Saint Joseph, Guido Reni (c. 1640)

She insisted on seeing me
face-to-face, unveiled,
defying all custom
for the betrothed
to remain apart until the wedding feast.
I watched her eyes rain
when she saw doubt and pain in mine.

They said it was a good match:
me from David’s royal line,
she connected to Aaron’s priestly kin.
Was I a fool to let my heart agree
as I measured and cut the stone
for our future home?

Dashed delight and rage
set my skin on fire.
What threat-breathing villain
ravished her and concocted
this blasphemous story?
Since when does Jehovah cuckold carpenters?

And what did heaven require of me?
To cast the first law-abiding stone?
Or scratch my name
on sheepskin
and send her quietly away?

I studied her gaze.
My fury was no match for her
ferocious tenderness.
She turned and set her shame-free face like flint
for her cousin’s home in Judea
as if she were nourishing and safeguarding
all our hope.
I stood alone with the terrifying freedom
to protect or destroy her.

Second Dream, Rembrandt and Workshop (1640’s)

 

Soon an irresistible Presence began invading my sleep
to utter strange and costly commands:
“Take Mary as your wife for
she consented to conceive
by the Holy Spirit.”
“Name the Child Jesus.”
“Herod is after the Child – high-tail it to Egypt.”
“Herod is dead – return home and settle in Nazareth.”

But the Presence (power itself)
spoke its might in a Voice
tuned to my deepest desires.
Nothing like Caesar’s growl
that coerced the
90-mile Bethlehem trek
to finance my bondage to Rome.
This Voice coaxed out my courage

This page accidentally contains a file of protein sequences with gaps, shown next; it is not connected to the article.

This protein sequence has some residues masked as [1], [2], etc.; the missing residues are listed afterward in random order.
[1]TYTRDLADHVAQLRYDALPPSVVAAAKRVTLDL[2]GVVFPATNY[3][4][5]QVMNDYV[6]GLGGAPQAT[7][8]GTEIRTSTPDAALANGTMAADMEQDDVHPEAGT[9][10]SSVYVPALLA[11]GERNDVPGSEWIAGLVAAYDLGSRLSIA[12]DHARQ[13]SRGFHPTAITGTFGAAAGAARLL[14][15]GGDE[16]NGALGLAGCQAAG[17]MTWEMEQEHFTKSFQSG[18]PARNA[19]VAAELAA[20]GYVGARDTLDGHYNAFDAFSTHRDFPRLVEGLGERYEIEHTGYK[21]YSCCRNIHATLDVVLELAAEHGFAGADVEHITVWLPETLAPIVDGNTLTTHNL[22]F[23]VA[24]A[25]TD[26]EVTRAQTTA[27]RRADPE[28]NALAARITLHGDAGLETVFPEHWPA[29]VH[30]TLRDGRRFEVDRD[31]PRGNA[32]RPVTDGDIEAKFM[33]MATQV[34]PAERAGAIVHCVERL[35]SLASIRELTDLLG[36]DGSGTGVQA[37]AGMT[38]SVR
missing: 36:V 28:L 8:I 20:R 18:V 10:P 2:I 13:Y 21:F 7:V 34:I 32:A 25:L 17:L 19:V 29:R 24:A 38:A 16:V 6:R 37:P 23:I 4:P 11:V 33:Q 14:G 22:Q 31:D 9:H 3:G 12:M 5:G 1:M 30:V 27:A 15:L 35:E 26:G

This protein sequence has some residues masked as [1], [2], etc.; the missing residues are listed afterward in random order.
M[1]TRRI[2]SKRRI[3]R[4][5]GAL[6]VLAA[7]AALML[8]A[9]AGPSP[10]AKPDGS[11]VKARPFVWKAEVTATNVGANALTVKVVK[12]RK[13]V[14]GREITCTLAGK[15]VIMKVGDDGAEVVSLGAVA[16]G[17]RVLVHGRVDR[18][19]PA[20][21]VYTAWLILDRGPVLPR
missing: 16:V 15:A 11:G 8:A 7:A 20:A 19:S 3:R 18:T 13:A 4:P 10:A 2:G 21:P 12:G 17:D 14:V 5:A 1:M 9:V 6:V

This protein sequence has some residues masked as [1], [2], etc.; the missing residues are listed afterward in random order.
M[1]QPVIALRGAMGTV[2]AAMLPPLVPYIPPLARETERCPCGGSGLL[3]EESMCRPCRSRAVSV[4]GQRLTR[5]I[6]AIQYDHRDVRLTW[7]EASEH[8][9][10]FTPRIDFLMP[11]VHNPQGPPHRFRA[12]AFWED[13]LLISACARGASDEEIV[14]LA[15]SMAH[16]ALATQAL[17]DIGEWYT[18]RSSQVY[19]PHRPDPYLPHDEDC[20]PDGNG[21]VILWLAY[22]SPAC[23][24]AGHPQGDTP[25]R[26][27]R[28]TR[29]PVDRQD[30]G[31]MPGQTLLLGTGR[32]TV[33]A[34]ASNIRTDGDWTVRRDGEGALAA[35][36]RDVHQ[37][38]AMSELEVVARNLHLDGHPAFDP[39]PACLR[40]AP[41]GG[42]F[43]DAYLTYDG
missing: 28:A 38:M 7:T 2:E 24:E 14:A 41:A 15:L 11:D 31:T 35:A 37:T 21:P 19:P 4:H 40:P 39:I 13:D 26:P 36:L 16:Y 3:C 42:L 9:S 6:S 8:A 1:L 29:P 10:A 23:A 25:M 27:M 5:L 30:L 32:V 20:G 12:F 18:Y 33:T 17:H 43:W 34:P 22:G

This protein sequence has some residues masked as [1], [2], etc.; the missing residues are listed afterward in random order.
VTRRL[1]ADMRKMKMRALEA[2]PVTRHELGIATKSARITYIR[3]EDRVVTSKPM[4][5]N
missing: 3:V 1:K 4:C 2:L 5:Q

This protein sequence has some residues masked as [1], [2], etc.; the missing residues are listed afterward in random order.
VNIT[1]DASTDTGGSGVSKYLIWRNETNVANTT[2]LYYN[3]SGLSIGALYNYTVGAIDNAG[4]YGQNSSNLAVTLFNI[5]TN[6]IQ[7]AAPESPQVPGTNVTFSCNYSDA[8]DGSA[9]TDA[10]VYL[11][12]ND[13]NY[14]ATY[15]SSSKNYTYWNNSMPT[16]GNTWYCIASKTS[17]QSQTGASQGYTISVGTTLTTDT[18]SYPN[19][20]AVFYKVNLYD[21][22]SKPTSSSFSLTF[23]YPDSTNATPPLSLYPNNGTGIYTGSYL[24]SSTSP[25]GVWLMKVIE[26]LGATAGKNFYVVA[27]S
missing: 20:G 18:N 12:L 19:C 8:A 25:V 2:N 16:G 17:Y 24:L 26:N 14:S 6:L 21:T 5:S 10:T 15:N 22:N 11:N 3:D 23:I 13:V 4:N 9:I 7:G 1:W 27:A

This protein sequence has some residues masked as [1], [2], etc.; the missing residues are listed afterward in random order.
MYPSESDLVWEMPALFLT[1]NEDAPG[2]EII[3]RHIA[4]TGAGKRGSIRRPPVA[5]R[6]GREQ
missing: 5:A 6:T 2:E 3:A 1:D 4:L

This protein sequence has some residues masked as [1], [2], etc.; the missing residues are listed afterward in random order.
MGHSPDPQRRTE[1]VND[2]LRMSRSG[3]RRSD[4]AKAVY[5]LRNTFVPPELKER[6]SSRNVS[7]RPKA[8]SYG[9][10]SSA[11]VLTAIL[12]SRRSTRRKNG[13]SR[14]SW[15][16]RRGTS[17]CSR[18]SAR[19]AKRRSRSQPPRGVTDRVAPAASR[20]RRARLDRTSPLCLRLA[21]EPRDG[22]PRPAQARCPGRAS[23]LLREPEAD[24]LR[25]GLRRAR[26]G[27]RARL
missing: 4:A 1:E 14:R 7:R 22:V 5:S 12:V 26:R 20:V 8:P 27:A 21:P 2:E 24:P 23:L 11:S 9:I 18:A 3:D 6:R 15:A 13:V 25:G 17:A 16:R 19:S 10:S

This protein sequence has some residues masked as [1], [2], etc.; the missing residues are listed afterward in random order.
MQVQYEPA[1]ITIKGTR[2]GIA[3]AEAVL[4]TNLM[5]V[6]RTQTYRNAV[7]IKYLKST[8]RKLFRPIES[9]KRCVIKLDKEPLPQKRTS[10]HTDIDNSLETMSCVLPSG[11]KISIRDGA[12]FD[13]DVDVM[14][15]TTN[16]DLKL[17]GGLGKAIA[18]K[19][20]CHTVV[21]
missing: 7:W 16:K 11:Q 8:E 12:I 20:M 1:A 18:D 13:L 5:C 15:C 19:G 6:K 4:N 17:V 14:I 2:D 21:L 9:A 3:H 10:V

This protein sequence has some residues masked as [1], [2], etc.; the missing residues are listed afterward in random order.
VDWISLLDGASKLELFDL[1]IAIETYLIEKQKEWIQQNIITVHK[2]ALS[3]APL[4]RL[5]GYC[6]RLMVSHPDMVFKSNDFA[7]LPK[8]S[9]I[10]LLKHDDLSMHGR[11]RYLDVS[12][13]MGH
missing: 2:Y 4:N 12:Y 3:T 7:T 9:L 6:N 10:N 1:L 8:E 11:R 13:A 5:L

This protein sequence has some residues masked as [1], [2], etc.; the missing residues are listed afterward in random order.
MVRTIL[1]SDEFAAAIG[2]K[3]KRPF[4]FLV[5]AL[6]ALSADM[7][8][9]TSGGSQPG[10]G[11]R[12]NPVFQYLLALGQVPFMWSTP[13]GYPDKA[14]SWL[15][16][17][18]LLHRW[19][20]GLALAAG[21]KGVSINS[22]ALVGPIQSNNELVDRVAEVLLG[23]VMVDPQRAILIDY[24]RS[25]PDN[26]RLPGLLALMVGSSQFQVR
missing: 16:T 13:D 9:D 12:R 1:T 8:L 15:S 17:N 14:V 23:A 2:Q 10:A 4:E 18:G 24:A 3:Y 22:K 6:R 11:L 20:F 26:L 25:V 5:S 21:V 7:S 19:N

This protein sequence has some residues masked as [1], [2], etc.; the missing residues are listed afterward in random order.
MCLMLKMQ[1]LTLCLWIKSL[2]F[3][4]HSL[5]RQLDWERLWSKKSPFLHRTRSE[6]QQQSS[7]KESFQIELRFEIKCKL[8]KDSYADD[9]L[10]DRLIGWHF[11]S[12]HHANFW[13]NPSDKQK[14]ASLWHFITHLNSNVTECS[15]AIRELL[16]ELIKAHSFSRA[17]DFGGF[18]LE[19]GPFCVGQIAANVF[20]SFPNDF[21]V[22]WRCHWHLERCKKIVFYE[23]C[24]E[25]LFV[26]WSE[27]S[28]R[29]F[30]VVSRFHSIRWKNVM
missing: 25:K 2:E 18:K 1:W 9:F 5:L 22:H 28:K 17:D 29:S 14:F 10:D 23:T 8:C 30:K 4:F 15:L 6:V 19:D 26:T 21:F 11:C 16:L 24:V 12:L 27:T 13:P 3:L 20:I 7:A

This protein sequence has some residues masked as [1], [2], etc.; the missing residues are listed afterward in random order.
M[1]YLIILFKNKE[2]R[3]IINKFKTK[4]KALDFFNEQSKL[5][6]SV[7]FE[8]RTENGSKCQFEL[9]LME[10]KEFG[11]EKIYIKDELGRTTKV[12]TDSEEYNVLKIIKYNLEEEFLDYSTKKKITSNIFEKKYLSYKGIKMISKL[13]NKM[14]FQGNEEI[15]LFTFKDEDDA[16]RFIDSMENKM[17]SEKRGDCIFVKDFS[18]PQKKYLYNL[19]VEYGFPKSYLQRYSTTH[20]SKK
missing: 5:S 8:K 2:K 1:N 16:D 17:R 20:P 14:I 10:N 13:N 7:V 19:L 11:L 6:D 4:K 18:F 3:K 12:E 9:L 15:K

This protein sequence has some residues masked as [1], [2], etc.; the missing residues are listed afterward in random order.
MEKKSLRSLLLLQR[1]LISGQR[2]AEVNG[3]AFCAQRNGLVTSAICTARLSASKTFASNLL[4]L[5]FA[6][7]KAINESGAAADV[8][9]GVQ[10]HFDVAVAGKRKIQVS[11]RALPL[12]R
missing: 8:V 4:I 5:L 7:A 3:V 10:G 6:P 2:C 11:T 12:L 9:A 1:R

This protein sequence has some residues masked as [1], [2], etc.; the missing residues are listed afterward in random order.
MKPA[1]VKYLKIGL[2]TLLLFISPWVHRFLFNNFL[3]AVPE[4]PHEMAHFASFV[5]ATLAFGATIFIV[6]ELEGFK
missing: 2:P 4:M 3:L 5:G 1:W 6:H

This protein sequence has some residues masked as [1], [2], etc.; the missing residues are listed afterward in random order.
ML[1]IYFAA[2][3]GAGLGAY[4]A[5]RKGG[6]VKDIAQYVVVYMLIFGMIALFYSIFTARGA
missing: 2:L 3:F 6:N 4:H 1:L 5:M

to join His
long-promised,
slow-motion,
shalom-filled
insurrection.

The dreams were my
pillar of fire by night.
The Mikra and strange encounters with
shepherds, an innkeeper, and Maji
were my cloud by day.
We marched back to Nazareth
to the tune of
Mary’s magnificent song.

Years passed.
The dreams ceased.
The Lad grew and endured
neighborhood whispers and scorn.
He spent Sabbaths in wild places
chanting psalms to stones.

Then there was the sacred mischief:
like the time he vanished from the caravan
to bar-mitzvah himself in
the temple for three days.
God, that grayed my beard.

Before long he rivaled me
in what he could craft
from wood and nails.

The Death of Joseph, Saint Martin’s at Florac

One evening,
we three reclined at supper
in lamplight and laughter.
I asked Him to bless and break
Mary’s fresh-baked bread.
We ate and sipped
crimson from the vineyard.

Behold, my eyes
were opened
for an instant to
the presence of
His Presence brilliant –
overwhelming the lamplight.
I don’t know if
Mary saw the same.

Somehow His gaze
declared to an invisible throng
I had done my bit well.
Time to entrust her
to His care.